The new Canadian government is sending out encouraging signals that it will deliver C$500 million in socio-economic funds to aboriginal communities along the planned Mackenzie Valley gas pipeline route, but it has been served notice that the fund may not be enough.
In a submission Feb. 14 to the Mackenzie Joint Review Panel, the Northwest Territories government said the fund — promised by former Deputy Prime Minister Anne McLellan — is “not enough.”
On the day the panel started its hearings on the environmental, cultural and social impacts of the project, the territorial government is demanding action from the Conservative government of Prime Minister Stephen Harper on a decades-old bid by the Northwest Territories to collect its own resource royalties rather than have them transferred through the federal government as well as having greater control over resource development.
Further complicating matters, the residents of a lands corporation in Fort Good Hope say they have rejected an access and benefits agreement proposed by Imperial Oil, which is demanding to see the actual count.
Government ‘supportive’ of fundOn the positive side, Indian Affairs and Northern Development Minister Jim Prentice told the Canadian Press prior to the review panel hearings that the Harper government has been “supportive” of the C$500 million fund suggested by the previous administration.
He said that although the final details have to be negotiated and any overall arrangement needs cabinet approval, the issue is “important and is something we will turn our attention to fairly quickly.”
Prentice said he understood the importance of a fund and the role it is designed to play in building a social infrastructure in the Northwest Territories.
Unlike parallel National Energy Board hearings, which focus on economic and technical matters, the Joint Review Panel will capture the depth of feeling among northern residents about the pluses and minuses of the Mackenzie project, with almost 100 parties registered as intervenors, including aboriginal communities and tiny hamlets who are concerned about how their fragile ecosystems might be affected and what training, job and business opportunities will be available to them.
The Northwest Territories government has calculated the pipeline could generate 15,000 person-years of work in the territories over its lifetime as well as encouraging a wave of new energy exploration and supporting the long-held hope of many that an all-weather road can be built along the Mackenzie Valley.
Environmentalists and federal scientists are also poised to enter the debate, unhappy that Imperial and its partners — Shell Canada, ConocoPhillips Canada and ExxonMobil Canada — have failed to calculate the effects of climate change on the project.
Some are expected to argue that the loss of permafrost and rising ocean levels could put the Mackenzie Delta gas fields and pipeline at risk.
The panel delivers its report and recommendations to the National Energy Board after its hearings conclude Nov. 16, but the final approval is in the hands of the federal regulator, which is expected to deliver a verdict by mid-2007.
NWT government looking at costsIn its submission to the board, the Northwest Territories government said the Mackenzie project is likely to account for half of the additional C$475 million in socio-economic costs — such as policing, health, welfare, transportation, education and employment services — that the territorial government will face over the next 10 years.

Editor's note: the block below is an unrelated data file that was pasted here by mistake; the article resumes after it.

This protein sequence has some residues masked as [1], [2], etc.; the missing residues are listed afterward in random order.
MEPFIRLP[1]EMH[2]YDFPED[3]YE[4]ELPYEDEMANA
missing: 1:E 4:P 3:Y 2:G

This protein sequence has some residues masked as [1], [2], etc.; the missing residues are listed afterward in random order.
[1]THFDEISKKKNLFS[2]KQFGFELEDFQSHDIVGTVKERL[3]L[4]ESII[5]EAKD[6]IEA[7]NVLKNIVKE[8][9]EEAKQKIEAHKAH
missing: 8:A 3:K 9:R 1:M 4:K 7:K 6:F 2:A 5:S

But the Northwest Territories is forecast to receive only C$10 million a year in personal tax revenues during construction of the C$7.5 billion project, while corporate and business taxes are an unknown.
Once the three Delta anchor fields and the pipeline start commercial operations, the Canadian government is expected to reap almost C$378 million a year in various revenues, of which only C$21.8 million will go to the Northwest Territories after taking into account a financing formula that reduces federal grants by clawing back 95 percent of gas-related revenues.
The NWT also warned that slow progress in talks with Ottawa could see the transfer of public lands and resources and the related resource revenues delayed to 2008.
The upshot for the NWT is “uncertainty regarding its fiscal ability to address the impacts of the project that fall within its responsibility,” the submission said.
Lands corporation won’t disclose voting resultsMeanwhile, in Fort Good Hope the lands corporation is refusing to disclose the voting results that turned down an agreement intended to provide access to Ka’sho Got’ine land to build the pipeline.
Arthur Tobac, president of the Yamoga Lands Corp., said the atmosphere in his community is “really tense … there’s a lot of unrest here.”
He said some lands corporation members are confused about how the access and benefits pact will fit with the one-third ownership share of the pipeline that is being pursued for Native communities and are unsure how much they can expect from the federal government’s impact fund.
Former NWT premier Stephen Kakfwi, negotiator for the Fort of Good Hope, accused Imperial and Prentice’s department of dividing the people and undermining its leaders, but he and Tobac are hopeful that a turnaround is possible.
Imperial spokesman Pius Rolheiser told the Canadian Broadcasting Corp. that it is “critically important” for his company to know whether the community vote was overwhelmingly against the agreement, or if it slightly favored rejection.